Chicken Katsu Sando from Tokyo Sando
Chicken Katsu Sando from Tokyo Sando Suzette Smith

A trip to Tokyo Sando used to mean a little bit of a jaunt to the SW 4th food cart pod by Portland State University. So I'm pleased as punch that Tokyo Sando recently moved closer to downtown—they just reopened on Fri March 19th!—and into the burgeoning line of food carts on SW 2nd at SW Harvey Milk.

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A husband and wife cart run by Taiki and Andrea Nakajima, Tokyo Sando presents beautiful and delicious little sandwiches made in loving homage to the great convenience store sandwiches—Japan famously has far superior convenience food to the US—that they used to be able to grab to-go in Tokyo.

Japanese sandwiches aren't all that different from what John Montagu, the 4th Earl of Sandwich, intended. The bread tends towards light, fluffy, and sweet (think Wonder Bread, but better). The ingredients lean umami, with miso sauce generously applied to fried chicken and crunchy cabbage.

Fans of spicy mayo (sriracha and mayonnaise) will be happy to see that there's yet another vehicle for it in this world. Both the pork and chicken Katsu Sando (breaded, fried cutlets with cabbage, and brown mustard) are great with a little spicy mayo added on. It provides a welcome kick—but, given the polarizing quality of mayonnaise, it's nice that the sandwich is customizable. Sandwiches come properly sauced so grab a napkin!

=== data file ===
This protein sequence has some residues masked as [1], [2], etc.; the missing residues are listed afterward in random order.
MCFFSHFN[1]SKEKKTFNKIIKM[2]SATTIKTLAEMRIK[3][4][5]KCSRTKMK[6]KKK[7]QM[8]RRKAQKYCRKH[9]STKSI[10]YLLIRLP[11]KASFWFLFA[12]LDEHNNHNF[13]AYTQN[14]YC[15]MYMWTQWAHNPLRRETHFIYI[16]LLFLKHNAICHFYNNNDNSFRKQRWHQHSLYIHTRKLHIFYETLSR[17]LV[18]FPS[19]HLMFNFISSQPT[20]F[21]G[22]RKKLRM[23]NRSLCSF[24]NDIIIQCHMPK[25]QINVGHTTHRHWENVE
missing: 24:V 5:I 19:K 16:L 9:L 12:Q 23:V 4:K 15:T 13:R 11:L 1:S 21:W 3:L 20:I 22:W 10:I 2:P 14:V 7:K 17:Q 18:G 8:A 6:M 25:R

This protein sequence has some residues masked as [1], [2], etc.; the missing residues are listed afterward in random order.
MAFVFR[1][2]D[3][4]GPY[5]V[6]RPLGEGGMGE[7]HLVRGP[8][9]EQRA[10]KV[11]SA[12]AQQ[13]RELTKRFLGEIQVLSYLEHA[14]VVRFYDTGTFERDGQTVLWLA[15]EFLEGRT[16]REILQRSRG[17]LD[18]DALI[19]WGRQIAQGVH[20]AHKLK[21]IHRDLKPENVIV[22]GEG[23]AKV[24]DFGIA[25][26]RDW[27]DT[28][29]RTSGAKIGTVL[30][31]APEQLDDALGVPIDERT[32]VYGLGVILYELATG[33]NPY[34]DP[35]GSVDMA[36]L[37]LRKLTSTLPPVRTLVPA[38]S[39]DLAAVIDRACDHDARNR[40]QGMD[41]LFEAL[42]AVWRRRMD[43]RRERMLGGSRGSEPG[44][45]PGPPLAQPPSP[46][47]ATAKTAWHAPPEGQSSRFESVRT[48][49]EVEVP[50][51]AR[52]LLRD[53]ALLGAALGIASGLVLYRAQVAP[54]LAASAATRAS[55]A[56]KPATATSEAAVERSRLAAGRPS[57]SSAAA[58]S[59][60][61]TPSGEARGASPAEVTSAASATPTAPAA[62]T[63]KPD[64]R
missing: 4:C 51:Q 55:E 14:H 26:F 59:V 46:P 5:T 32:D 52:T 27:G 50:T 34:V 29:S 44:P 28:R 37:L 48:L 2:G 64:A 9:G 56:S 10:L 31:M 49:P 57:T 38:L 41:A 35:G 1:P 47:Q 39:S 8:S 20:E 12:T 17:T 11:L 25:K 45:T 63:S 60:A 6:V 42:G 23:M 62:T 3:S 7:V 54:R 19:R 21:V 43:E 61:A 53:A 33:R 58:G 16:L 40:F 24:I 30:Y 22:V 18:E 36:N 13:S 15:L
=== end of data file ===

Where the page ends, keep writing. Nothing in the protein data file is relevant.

For the vegans (perk up, vegans!) there's also tofu and fried eggplant sandwiches on the menu. Fried eggplant is one of life's great gifts and you really don't have to be vegan to enjoy it. The eggplant tends to sell out swiftly, but it's pretty easy to get in early with a preorder on their Square site. [Note: Right now, Tokyo Sando is only accepting orders through their site, but once they're more comfortable with the new cart / kitchen they'll return to in-person.]

For those who demand even more fried chicken to go with their fried chicken (ALWAYS), may I suggest a side of Karaage? These are little chicken morsels that were marinated before being breaded and fried—giving them an explosion of flavor with every bite. Tokyo Sando suggests adding their house made lemon sauce to the Karaage, but I thought it dampened the crispiness.

The main item people lose their cool for at Tokyo Sando is the egg salad. The cart makes their Egg Salad Sandos with half moons of soft-boiled eggs lined up in neat rows between that fluffy, sweet bread. A mash of eggs, mayo, and Dijon mustard cements the two forces together. It's a gorgeous sandwich and in high demand, but if you snag one they're such a delightful egg treat.

Tokyo Sando, 321 SW 2nd, (971) 254-3744,